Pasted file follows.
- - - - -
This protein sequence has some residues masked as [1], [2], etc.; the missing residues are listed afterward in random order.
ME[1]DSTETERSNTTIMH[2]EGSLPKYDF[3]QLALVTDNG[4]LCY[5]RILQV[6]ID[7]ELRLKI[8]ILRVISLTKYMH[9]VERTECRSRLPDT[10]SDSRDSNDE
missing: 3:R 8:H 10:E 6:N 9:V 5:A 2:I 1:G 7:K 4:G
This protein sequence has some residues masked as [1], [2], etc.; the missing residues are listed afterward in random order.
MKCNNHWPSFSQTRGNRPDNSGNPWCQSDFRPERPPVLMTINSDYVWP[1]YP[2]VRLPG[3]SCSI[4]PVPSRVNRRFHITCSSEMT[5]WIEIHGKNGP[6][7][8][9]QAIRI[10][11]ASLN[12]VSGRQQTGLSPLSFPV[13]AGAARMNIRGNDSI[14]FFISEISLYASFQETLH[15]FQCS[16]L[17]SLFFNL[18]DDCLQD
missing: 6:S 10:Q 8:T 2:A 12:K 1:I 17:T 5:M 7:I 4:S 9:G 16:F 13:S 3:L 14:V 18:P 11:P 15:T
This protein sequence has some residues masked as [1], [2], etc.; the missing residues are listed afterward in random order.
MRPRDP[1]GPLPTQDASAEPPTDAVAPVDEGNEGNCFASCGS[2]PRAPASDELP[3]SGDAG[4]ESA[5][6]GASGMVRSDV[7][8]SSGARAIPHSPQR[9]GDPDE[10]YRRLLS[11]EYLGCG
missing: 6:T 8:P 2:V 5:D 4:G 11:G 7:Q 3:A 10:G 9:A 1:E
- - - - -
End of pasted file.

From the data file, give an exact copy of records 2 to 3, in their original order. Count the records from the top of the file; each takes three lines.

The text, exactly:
This protein sequence has some residues masked as [1], [2], etc.; the missing residues are listed afterward in random order.
MKCNNHWPSFSQTRGNRPDNSGNPWCQSDFRPERPPVLMTINSDYVWP[1]YP[2]VRLPG[3]SCSI[4]PVPSRVNRRFHITCSSEMT[5]WIEIHGKNGP[6][7][8][9]QAIRI[10][11]ASLN[12]VSGRQQTGLSPLSFPV[13]AGAARMNIRGNDSI[14]FFISEISLYASFQETLH[15]FQCS[16]L[17]SLFFNL[18]DDCLQD
missing: 6:S 10:Q 8:T 2:A 12:K 1:I 17:T 5:M 7:I 4:S 9:G 16:F 13:S 3:L 14:V 18:P 11:P 15:T
This protein sequence has some residues masked as [1], [2], etc.; the missing residues are listed afterward in random order.
MRPRDP[1]GPLPTQDASAEPPTDAVAPVDEGNEGNCFASCGS[2]PRAPASDELP[3]SGDAG[4]ESA[5][6]GASGMVRSDV[7][8]SSGARAIPHSPQR[9]GDPDE[10]YRRLLS[11]EYLGCG
missing: 6:T 8:P 2:V 5:D 4:G 11:G 7:Q 3:A 10:G 9:A 1:E